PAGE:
Photo by Jakub Krechowicz
Just as the federal government launched data.gov to make data collected by the federal government more easily accessible by the public, California has launched it's own catalog of state-specific data. Data.ca.gov is part of the new face of California on the World Wide Web and attempts to catalog the publicly available data collected by the state.
The state's Web portal is typically overhauled every year, and "this redesign was mainly completed in-house by state workers … but a contractor also aided the process at a cost of $90,000," according to an article appearing in Government Technology Magazine.
While data.ca.gov is a great start to pulling together the state's data, it's still in its infancy and could use a good amount of user feedback. For instance, I couldn't find links to the state's treasure trove of K-12 education data. There is a link to the California Department of Education Data Quest app, but what if I want the entire public schools database so I can map the schools using the latitudes and longitudes in the data? I'd still have to dig around to find it on my own since it's not linked to directly on data.ca.gov.
I'd also put a plug in for the Office of Statewide Health Planning and Development map data to be linked to from data.ca.gov. The California Healthcare Facilities Catalog is particularly useful and should be linked to from data.ca.gov.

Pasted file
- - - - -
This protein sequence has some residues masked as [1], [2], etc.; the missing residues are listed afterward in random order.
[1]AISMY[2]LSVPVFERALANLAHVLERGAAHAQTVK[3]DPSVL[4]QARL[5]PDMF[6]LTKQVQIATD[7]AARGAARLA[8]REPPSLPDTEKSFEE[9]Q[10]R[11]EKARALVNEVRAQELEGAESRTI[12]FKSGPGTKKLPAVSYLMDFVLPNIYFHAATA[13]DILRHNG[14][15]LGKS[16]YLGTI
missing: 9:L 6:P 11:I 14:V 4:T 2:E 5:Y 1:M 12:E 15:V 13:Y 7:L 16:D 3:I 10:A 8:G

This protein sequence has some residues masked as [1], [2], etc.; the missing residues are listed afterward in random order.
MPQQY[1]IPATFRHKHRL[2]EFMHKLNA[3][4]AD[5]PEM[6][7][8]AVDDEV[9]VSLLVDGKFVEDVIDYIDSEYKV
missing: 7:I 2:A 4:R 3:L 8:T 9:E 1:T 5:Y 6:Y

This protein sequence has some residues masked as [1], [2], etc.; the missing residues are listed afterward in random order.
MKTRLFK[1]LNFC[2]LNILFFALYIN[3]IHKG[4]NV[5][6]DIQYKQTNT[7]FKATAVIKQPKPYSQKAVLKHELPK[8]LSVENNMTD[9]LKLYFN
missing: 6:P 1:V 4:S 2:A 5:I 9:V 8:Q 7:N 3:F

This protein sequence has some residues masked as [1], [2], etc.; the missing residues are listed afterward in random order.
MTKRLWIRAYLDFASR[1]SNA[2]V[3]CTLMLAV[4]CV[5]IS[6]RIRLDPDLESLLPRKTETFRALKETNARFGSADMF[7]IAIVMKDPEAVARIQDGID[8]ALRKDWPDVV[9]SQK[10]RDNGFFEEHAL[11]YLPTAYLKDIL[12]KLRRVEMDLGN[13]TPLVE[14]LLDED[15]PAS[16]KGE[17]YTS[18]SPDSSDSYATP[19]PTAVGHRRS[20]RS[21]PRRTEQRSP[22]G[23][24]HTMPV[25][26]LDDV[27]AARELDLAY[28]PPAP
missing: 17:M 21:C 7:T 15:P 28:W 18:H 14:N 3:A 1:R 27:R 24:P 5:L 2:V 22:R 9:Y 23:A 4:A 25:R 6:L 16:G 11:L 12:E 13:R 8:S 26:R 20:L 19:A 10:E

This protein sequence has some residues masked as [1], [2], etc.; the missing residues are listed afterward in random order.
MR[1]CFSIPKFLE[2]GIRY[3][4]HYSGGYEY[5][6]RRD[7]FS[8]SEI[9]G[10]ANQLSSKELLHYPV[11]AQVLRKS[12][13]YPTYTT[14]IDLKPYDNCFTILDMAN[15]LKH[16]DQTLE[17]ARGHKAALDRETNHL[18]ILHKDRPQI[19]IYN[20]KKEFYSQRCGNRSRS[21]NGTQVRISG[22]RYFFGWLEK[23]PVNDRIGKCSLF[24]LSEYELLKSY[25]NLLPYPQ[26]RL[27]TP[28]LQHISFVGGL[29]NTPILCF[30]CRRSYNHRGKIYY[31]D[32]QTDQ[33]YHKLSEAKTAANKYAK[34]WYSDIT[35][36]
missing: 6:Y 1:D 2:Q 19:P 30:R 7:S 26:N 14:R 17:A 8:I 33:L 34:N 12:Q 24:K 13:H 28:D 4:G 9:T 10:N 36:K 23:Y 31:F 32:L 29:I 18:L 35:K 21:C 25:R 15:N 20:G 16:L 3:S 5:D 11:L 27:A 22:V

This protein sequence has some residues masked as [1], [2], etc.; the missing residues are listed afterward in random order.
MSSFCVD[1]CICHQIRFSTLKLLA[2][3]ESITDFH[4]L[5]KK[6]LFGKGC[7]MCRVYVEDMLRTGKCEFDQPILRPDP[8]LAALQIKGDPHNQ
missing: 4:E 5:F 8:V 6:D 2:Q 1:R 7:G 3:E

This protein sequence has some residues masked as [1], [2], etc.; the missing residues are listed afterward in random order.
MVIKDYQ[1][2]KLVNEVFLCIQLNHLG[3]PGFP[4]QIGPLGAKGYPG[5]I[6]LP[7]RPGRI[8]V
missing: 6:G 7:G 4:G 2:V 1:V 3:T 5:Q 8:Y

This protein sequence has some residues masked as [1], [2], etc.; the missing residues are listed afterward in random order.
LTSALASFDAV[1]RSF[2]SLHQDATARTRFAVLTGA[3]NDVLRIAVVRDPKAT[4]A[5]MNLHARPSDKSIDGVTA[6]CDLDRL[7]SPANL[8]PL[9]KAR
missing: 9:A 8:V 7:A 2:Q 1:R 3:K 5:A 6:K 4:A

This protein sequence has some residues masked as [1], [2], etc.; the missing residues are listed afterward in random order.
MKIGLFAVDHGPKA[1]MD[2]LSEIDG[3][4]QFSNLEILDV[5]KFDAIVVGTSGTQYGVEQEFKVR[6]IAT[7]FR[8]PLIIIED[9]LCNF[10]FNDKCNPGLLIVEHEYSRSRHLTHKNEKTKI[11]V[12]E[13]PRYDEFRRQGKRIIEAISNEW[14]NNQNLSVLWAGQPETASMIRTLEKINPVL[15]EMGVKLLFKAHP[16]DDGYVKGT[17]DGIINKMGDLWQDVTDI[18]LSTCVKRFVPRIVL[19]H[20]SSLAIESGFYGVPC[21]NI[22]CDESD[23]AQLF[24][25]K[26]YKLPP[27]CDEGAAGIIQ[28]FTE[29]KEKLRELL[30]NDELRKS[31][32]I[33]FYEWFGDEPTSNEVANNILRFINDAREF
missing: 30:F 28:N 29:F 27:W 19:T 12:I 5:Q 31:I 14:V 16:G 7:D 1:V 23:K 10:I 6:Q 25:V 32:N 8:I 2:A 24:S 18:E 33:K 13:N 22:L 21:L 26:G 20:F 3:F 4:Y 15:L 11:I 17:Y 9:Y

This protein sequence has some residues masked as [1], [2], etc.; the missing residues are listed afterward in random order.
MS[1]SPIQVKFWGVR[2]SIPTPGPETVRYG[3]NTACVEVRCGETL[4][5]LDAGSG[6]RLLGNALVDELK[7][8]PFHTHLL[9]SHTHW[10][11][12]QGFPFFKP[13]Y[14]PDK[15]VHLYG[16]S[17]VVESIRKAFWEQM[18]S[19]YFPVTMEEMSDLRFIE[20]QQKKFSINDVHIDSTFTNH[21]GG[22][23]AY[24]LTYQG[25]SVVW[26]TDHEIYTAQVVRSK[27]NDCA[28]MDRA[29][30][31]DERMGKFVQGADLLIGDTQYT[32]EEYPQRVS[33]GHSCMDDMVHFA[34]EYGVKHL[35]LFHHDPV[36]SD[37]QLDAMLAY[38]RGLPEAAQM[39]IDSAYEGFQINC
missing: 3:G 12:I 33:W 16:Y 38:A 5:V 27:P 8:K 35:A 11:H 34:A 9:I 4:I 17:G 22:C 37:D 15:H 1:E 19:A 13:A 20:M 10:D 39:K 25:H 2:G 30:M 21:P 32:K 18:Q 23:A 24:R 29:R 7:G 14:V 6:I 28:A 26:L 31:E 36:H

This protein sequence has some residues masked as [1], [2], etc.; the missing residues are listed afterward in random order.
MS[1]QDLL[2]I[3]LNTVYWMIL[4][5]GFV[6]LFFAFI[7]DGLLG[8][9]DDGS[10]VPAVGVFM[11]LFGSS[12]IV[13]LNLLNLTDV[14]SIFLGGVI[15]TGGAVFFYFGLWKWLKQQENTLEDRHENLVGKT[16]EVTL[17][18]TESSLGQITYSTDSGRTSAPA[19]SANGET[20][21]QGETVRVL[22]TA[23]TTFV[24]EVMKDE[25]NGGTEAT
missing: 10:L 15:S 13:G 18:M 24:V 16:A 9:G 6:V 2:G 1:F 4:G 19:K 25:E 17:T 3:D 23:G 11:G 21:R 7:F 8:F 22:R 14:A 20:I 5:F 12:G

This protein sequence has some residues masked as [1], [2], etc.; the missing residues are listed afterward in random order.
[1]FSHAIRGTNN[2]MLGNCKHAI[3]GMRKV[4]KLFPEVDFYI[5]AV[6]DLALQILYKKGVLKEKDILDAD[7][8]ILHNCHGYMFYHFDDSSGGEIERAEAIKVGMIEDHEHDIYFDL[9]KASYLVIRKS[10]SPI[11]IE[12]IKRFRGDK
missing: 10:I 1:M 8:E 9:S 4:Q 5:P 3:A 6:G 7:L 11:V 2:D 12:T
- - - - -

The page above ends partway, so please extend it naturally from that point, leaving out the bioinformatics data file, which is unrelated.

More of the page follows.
Ideally, data.ca.gov would have a dataset, a description and a direct link to where that dataset lives inside the vast ca.gov domain. Still, data.ca.gov as it is right now goes a long way toward getting there, by begining to lash together the rivers of California data in one, centralized, place. No easy feat.
To its credit, the site also links to "cities with open data sources," and if that list fills out it would be a huge accomplishment. One suggestion to add to the list would be SanGIS. Its an invaluable source of map data for San Diego County. If every county were represented on here and followed the admirable SanGIS model, citizens would have an amazingly useful access point to the map data they pay to produce. And the state of California might even see some innovative and useful applications of the data by users out on the Web.
The current Apps for Californians contest suggests that Sacramento already sees the value of using regular citizens to help wrangle government data. Here's to hoping this trend continues far into the future with more open, easily accessible data.
Everyone stands to benefit.